I’m writing the final essay for my course at Athabasca University. I’ve done rather well so far, good marks and all that. I’ve also learnt a thing or two, as well as realizing there’s a whole heap I don’t know. As Einstein said “The more I learn, the more I realize how much I don’t know.” So as the assignments have gone on I have found them harder to write not easier. Probably because the more I read and write about education, the more there is to think about, to the point where there’s almost too much to think about. This final essay is a case in point. It’s a pretty huge subject area touching on equity and social justice, inclusive education, multiculturalism and how best to educate students, particularly those who have been traditionally disadvantaged. One of the big questions it poses is how to get rid of barriers and biases?
Turns out that one of the biggest hindrances to an equitable education is standardized testing. Standardized testing is a massive issue across the western world. Educators tend to be against, politicians for and we all know who wins that one, but I digress.
Now bear with me. I recently read this fascinating article in the New York Times by Elizabeth Green titled “Why do Americans stink at Math?” It basically tells the story about a Japanese teacher who in the late 70’s came across a different way to teach math, idea’s that had coincidentally been created / discovered in America. Anyway long story short (and it’s worth reading the whole thing here), the Japanese embraced these methods and consequently their students score well in international math comparisons. America didn’t embrace them and as we know have some of the lowest scores in the developed world, scores which are only getting worse.
What then you ask does this have to do with standardized testing? Well, it got me thinking. Back to the math. Most of math teaching in the US is of an “I, We, You,” order. That is to say the teacher shows the class an example (I), the class then works through a problem on the board led by the teacher (We), and then the students get to work though a worksheet of problems by themselves (You). This is the way most of us remember Math and I for one can attest to it being pretty useless for me. But there is another way. One that could be called “You, Y’all, We.” Rather than showing the students how it is done, they have a go themselves, then in peer groups and then finally as a class. In this way, it has been discovered that students get a much better understanding of the subject as well as being more excited about it.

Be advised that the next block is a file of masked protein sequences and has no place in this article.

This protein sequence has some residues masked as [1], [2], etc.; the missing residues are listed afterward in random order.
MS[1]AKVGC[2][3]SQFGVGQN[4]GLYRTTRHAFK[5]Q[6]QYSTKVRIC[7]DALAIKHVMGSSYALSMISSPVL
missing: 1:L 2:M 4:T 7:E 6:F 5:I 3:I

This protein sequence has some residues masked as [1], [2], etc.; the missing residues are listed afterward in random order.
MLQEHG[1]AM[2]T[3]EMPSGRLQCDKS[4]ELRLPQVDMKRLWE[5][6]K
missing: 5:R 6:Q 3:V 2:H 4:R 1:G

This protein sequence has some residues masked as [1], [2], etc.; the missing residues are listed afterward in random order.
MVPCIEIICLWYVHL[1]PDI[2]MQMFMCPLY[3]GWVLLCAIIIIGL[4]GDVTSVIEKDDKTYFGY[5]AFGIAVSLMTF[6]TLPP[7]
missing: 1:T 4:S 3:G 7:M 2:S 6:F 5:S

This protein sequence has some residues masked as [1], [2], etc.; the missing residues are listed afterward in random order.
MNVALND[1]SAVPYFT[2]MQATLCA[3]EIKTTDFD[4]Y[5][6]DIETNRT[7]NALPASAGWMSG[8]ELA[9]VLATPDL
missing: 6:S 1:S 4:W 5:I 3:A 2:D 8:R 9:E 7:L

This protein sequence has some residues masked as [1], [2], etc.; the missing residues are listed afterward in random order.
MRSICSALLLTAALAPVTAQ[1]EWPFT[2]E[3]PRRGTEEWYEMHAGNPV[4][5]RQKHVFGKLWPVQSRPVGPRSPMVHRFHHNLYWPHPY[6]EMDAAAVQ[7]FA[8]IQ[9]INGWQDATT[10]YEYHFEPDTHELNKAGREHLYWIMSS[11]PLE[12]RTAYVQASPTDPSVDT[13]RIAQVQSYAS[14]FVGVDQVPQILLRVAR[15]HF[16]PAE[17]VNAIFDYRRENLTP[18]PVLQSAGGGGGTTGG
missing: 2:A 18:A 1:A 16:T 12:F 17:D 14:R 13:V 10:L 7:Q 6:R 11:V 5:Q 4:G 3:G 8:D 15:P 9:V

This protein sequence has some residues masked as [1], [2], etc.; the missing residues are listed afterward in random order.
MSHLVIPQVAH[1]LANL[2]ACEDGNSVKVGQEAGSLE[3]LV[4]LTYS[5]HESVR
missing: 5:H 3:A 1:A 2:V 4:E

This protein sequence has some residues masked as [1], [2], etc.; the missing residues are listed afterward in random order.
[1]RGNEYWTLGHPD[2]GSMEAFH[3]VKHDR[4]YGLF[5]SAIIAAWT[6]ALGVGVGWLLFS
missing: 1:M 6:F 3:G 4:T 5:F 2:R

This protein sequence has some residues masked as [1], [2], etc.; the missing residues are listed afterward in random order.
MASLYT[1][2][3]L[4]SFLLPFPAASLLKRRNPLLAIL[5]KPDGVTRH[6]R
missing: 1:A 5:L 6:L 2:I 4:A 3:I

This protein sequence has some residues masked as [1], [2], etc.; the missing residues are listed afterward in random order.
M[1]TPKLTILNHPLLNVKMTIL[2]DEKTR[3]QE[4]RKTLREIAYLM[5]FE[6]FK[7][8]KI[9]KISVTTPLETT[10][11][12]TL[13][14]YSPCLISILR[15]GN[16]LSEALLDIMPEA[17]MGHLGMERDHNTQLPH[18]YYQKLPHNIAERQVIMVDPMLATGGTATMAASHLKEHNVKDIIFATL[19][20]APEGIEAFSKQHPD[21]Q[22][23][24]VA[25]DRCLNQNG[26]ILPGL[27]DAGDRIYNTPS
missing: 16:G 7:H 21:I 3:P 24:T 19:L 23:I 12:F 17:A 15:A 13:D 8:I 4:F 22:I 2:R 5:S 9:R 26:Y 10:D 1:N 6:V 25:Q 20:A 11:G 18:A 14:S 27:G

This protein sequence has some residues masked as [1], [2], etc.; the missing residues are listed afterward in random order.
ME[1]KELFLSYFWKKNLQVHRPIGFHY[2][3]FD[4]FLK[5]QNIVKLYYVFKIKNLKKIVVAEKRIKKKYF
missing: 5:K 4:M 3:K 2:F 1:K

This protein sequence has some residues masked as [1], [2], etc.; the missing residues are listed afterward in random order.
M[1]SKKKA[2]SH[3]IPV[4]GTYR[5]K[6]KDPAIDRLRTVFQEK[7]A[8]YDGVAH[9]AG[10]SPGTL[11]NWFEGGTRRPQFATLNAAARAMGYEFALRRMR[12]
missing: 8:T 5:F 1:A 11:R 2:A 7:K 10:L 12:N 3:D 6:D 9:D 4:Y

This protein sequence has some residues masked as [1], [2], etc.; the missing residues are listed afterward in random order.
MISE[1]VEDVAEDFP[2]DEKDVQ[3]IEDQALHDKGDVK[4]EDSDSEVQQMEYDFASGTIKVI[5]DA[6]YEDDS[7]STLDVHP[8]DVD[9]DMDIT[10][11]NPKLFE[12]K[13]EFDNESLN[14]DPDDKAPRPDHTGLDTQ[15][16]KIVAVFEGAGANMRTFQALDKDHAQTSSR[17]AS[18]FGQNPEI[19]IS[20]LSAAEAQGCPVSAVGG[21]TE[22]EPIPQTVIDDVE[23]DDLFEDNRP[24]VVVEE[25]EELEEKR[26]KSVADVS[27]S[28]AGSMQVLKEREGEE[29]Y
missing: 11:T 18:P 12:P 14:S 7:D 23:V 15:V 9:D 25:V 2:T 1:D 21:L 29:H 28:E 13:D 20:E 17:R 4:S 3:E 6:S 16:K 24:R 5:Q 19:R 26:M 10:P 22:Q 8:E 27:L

The problem is teaching math like this, involves a very different skill set from the first, more traditional method. A skill set that would need to be learned. My point is while it was being learned what happens to the standardized test results? What happens when the scores for your school dip while the teachers and staff gets up to speed with this new approach to teaching math? Who would want to change in the first place if your school was doing fine with its test scores? Perhaps if your scores were bad and you had nothing to loose then why not try, but really that’s no way to approach education. If there is best practice out there, that is known to improve outcomes then we should be using them. If standardized testing is getting in the way of better practice then, it’s another reason why the whole common core, standardized testing, neo-liberal, market-driven education reforms should be hung out to dry.
In short, here’s the thought that occurred to me. Standardized testing, (amongst other things) isn’t making our schools better, it’s killing innovation and stopping the adoption of best practice. If this is true, and who am I to say either way frankly, but if it is true, then it needs to be changed. It doesn’t have to be this way. Finland doesn’t have any standardized tests until students are 16 and their education system and the achievement of their students is the envy of the world.